As we continue to move closer to training camp, preparation for the fantasy football season heats up. If you’re planning on targeting players from the Lions roster, it all starts with Quarterback Matthew Stafford.
Stafford has been a reliable fantasy quarterback throughout his career, especially in terms of availability . He hasn’t missed a game since 2010, highlighting Stafford’s best fantasy attribute. If you draft him, expect him to be in your lineup, as long as you want him to be.
But a reliable fantasy quarterback isn’t necessarily a special one. Reliability at the quarterback position (at least in fantasy terms) doesn’t always lead to a deep playoff run or a season that ends with a title. As a result, drafting Matthew Stafford most likely won’t require you to expend a high or mid-round pick that could be used on a valuable skill position player.
While Stafford finished as a top 10 fantasy quarterback last season (8th in ESPN’s rankings), his 24 touchdown and 10 interception season was rather underwhelming. 10 interceptions was a career low, but the touchdown total was concerning. You want more touchdown production if you’re going to slot Stafford into your starting QB spot each week.
More specifically, Stafford was quite inconsistent week to week last season. He finished with just seven games with two or more touchdown passes, and just had four games with 300+ passing yards. The former first-overall pick often left his fantasy owners more frustrated than content.
The Lions did improve the right side of the offensive line with the additions of Ricky Wagner at tackle and T.J Lang at guard. Both should help Stafford have more time to throw, but the loss of Taylor Decker at left tackle is a tremendous blow to Stafford’s blindside protection.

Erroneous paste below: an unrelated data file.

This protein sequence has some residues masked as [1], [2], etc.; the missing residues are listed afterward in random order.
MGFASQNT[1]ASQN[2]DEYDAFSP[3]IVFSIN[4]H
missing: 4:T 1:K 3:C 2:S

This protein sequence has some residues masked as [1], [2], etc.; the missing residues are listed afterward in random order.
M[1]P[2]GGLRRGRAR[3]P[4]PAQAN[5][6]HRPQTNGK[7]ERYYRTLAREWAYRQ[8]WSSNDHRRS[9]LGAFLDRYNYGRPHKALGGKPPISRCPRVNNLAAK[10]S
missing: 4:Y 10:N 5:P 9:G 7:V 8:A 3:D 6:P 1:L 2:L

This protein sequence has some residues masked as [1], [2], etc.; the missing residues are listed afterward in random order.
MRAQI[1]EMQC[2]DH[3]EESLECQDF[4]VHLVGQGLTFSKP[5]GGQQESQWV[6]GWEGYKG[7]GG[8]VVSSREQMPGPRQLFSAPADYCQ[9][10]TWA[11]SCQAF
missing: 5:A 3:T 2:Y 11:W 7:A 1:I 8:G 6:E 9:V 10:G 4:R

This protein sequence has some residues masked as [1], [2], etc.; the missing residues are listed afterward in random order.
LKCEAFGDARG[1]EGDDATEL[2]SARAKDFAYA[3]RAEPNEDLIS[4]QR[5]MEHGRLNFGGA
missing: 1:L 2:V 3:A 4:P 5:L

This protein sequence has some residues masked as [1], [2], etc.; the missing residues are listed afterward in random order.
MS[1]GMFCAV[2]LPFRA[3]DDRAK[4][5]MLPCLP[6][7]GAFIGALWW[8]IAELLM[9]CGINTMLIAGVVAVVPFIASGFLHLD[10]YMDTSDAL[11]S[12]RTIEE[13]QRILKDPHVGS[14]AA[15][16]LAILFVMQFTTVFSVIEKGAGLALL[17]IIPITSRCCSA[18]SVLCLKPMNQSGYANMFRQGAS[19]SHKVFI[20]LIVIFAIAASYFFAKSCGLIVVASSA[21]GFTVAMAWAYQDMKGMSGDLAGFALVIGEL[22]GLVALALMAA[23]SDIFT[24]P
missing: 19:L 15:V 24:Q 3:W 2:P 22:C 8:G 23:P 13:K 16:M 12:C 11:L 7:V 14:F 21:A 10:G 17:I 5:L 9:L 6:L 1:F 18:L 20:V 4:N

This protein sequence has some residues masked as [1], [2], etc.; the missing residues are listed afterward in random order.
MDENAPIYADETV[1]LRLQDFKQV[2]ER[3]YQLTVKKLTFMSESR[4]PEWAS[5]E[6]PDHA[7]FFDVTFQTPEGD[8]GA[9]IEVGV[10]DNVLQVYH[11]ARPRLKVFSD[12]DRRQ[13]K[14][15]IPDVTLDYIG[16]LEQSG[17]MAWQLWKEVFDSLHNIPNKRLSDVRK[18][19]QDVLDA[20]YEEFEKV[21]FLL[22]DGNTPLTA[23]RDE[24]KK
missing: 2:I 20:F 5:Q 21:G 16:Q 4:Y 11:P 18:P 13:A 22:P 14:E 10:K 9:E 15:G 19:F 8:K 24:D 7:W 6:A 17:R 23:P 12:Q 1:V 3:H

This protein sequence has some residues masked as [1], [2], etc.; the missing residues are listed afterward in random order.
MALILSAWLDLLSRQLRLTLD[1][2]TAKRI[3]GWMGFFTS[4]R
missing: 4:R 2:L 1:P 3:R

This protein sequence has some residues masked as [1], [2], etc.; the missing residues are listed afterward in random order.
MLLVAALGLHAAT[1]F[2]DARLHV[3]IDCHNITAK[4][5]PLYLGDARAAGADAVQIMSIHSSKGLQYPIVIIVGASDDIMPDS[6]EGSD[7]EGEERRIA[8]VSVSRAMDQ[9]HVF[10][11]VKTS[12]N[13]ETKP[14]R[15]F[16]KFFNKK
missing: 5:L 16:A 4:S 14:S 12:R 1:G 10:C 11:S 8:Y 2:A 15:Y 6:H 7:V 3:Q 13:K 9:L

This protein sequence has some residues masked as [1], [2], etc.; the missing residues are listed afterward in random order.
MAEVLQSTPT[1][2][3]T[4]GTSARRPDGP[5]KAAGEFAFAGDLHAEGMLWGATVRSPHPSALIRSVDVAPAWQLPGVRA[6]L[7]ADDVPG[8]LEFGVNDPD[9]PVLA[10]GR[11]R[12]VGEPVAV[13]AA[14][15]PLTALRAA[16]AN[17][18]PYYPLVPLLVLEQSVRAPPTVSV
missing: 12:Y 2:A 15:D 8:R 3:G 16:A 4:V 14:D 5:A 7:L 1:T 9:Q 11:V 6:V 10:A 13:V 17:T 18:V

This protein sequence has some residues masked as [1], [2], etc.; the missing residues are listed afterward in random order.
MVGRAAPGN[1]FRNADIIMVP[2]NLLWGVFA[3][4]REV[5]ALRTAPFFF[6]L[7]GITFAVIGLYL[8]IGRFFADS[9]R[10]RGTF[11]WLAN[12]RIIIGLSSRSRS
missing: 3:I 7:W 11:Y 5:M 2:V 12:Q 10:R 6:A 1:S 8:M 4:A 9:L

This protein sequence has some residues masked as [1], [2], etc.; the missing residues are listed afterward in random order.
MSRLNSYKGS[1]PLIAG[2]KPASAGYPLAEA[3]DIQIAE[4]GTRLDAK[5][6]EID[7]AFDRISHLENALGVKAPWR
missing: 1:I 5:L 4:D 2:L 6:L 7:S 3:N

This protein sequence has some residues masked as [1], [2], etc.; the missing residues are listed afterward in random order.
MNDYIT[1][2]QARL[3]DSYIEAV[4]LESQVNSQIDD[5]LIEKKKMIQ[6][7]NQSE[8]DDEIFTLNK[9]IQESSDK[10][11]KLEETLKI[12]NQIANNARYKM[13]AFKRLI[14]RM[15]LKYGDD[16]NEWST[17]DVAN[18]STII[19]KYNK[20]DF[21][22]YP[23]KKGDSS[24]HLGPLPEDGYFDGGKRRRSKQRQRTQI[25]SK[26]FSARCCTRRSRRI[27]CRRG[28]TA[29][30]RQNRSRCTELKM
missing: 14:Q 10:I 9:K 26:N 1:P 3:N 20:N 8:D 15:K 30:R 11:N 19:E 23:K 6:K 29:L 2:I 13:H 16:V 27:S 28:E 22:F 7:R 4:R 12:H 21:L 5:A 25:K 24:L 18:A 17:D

As far as Stafford’s weapons go, nothing significant has changed. Stafford’s backfield should get a boost with Ameer Abdullah coming back from injury, but his top targets in the passing game are relatively the same. There’s no reason to believe his touchdown totals will go up exponentially with Golden Tate and Marvin Jones again acting as his main threats through the air.
For those who aren’t familiar, an average draft position in fantasy football terms is simply the average spot where a specific player is selected. For example, Le’Veon Bell’s average draft position is 1.02, meaning on average he’s selected as the second pick of the first round. Obviously these numbers can change based on data from different websites.
According to FantasyFootballCalculator.com, Stafford’s average draft position (ADP) in recent drafts is late in the 10th round. With the waiting on a quarterback strategy becoming more and more popular, Stafford’s late ADP is no surprise. The combination of depth at the quarterback position along with Stafford’s average 2016 makes the 10th round or later (ideally later) a plausible spot to get Stafford.
Based on a league starting one quarterback, relying on Stafford to be your starter every week is risky. The stats from last year show the inconsistency. Pairing Stafford with someone like Kirk Cousins (8th-round ADP), Jameis Winston (8th-round ADP), or Tyrod Taylor (11th-round ADP) is a decent option. You can mix and match each week with Stafford and one of the aforementioned names based on opponent, injuries to the supporting cast, etc. This is smarter than taking Stafford with a late-round pick and then having to rely on the waiver wire to grab another quarterback if Stafford doesn’t get the job done for you.
*All Average Draft Position numbers are from FantasyFootballCalculator.com*